Sohei Yoshimura, MD, PhD
Kent DM, Saver JL, Ruthazer R, Furlan AJ, Reisman M, Carroll JD, Smalling RW, Jüni P, Mattle HP, Meier B, et al. Risk of Paradoxical Embolism (RoPE)-Estimated Attributable Fraction Correlates With the Benefit of Patent Foramen Ovale Closure: An Analysis of 3 Trials. Stroke. 2020;51:3119–3123.
The Risk of Paradoxical Embolism (RoPE) score was developed to predict the probability of patent foramen ovale (PFO) presence in a patient with cryptogenic stroke (CS), and is also known as a score useful to predict the probability that a documented PFO is causally related to the stroke, rather than an incidental finding. The latter significance of the RoPE score is proposed by calculating the RoPE-estimated attributable fraction according to the Bayes theorem. The 10-point RoPE score is calculated based on age, the presence of a cortical stroke on neuroimaging, and the absence of the following factors: diabetes, hypertension, smoking, and prior stroke or transient ischemic attack (TIA). The group of CS patients with high RoPE score was reported to have high RoPE-estimated attributable fraction and, interestingly, low estimated stroke recurrence rate.
The objective of this research was to examine the treatment effect of PFO closure across the level of RoPE score. The study included pooled individual data from 3 randomized trials: the CLOSURE-I, RESPECT, and PC trial. In the low RoPE score group (<7, n=912), there was no significant difference in the rate of recurrent strokes per 100 person-years between the PFO closure arm and the medical arm (1.37 vs 1.68; hazard ratio, 0.82 [0.42–1.59] P=0.56). On the other hand, risk of recurrent stroke reduced significantly by PFO closure (0.30 vs 1.03; hazard ratio, 0.31 [0.11–0.85] P=0.02) in the high RoPE score group (≥7, n=1221). Pearson correlation showed strong association between the RoPE-estimated attributable fraction and the relative risk reduction of PFO closure .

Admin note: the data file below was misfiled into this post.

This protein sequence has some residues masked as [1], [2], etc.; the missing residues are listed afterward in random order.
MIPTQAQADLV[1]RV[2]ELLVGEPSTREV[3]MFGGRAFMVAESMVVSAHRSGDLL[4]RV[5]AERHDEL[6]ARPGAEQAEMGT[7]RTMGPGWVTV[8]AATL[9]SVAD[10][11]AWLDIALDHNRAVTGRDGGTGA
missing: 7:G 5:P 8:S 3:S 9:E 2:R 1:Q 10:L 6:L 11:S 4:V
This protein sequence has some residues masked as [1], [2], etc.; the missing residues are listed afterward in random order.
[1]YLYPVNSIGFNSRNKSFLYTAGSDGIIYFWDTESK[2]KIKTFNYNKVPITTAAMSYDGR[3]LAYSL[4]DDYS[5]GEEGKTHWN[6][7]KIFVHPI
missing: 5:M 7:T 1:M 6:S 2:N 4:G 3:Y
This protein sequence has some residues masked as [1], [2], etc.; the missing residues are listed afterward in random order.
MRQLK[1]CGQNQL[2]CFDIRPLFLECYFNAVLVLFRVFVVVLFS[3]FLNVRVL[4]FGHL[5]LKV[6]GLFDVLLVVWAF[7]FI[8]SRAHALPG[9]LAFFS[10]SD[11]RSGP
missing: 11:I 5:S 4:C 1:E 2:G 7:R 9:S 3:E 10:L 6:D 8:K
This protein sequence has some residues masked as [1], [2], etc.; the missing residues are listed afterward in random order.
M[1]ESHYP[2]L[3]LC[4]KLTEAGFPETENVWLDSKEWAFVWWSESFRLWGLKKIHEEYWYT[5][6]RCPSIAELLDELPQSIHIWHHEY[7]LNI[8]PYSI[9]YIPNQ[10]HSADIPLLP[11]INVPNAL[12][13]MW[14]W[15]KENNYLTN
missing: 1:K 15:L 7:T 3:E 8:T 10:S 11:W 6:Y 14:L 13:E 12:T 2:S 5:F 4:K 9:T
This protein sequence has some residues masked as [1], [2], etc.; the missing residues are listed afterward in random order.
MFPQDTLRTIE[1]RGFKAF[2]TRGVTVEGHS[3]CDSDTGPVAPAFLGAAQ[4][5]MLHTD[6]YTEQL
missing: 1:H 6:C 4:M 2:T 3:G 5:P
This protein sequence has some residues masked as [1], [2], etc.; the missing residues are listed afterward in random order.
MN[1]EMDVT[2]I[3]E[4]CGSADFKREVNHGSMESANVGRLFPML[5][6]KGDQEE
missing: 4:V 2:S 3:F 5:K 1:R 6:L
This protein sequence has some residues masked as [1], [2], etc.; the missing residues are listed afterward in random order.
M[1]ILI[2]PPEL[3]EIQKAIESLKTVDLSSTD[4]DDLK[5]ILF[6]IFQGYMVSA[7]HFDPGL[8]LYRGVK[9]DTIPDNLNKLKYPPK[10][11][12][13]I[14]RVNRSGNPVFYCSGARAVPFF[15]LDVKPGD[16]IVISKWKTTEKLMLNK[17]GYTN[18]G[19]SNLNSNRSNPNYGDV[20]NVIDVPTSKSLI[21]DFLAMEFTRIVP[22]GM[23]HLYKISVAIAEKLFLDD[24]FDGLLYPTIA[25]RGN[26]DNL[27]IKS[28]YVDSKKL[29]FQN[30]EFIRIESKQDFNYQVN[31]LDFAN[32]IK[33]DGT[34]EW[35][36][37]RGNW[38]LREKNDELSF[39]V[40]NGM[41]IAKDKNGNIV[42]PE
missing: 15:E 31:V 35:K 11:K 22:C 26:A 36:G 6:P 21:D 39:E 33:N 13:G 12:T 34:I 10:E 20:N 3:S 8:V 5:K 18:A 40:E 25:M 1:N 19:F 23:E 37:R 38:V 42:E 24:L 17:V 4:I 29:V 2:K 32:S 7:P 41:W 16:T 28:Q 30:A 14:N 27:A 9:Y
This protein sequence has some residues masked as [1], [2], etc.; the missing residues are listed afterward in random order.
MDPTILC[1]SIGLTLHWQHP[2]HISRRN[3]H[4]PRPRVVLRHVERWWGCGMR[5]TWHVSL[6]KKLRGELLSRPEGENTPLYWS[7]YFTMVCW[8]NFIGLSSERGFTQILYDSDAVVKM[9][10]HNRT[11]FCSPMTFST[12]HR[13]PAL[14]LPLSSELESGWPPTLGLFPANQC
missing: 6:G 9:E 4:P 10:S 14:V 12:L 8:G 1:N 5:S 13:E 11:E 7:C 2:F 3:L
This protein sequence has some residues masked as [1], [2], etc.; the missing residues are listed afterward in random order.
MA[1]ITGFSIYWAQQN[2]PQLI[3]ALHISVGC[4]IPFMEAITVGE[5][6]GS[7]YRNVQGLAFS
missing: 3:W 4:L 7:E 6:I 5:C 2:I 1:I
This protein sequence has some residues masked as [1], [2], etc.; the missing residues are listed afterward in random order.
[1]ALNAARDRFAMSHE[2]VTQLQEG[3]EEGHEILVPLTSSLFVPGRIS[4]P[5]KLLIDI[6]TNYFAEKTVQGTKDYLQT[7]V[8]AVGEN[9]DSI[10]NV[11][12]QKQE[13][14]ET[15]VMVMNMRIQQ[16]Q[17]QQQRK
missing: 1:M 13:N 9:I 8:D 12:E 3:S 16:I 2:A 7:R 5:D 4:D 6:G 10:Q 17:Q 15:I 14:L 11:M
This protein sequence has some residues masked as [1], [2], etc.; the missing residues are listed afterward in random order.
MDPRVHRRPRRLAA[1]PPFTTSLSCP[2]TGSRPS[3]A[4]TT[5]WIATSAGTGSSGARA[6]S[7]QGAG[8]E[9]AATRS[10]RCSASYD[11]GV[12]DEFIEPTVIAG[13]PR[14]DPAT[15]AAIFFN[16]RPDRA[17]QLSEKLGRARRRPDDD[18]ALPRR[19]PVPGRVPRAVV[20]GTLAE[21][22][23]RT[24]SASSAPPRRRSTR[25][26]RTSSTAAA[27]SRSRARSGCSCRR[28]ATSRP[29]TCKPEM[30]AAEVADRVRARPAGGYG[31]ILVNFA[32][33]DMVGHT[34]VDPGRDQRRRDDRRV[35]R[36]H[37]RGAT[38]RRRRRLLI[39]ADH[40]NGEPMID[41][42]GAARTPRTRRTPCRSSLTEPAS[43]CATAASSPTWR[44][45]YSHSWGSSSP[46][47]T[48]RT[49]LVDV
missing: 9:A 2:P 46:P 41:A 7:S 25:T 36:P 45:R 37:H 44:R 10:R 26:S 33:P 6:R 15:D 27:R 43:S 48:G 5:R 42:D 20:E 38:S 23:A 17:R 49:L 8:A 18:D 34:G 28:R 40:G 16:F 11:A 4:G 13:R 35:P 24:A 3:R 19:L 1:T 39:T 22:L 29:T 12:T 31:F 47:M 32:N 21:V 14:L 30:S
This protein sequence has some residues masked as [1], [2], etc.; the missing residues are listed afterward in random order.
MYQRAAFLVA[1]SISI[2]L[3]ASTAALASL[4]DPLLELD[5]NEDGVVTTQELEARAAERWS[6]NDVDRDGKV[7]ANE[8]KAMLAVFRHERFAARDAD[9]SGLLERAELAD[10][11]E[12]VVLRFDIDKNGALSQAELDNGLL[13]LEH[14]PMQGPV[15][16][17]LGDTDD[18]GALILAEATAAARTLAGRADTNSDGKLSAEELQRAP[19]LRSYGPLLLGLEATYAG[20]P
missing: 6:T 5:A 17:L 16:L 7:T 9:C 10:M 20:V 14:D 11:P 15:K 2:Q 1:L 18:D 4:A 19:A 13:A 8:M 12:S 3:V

Meta-analyses of randomized trials showed that PFO closure for CS patients aged <60 years conferred a reduction in ischemic stroke recurrence compared to antiplatelet therapy, and probably had a lower risk of major bleeding compared to anticoagulation. However, PFO closure incurred a risk of persistent atrial fibrillation (AF). Because each of these trials had restrictive eligibility criteria, current evidence on cost-effectiveness is insufficient to justify widespread use of PFO closure in all CS patients with PFO. The RoPE score, an index composed of basic history and neuroimaging data, could maximize the benefit of PFO closure by selecting those patients predicted to have a higher relative risk reduction of recurrent stroke.
PFO closure might be more effective in specific groups of patients according to PFO characteristics including those with large shunts, atrial septal aneurysm, Eustachian valve, Chiari network, and long tunnel PFOs. Additional studies considering these anatomical features could improve estimation of attributable fraction by the Bayes theorem. Evaluating net clinical benefit considering not only ischemic stroke recurrence, but also major bleeding, AF burden and quality-adjusted life year (QALY) may also be important.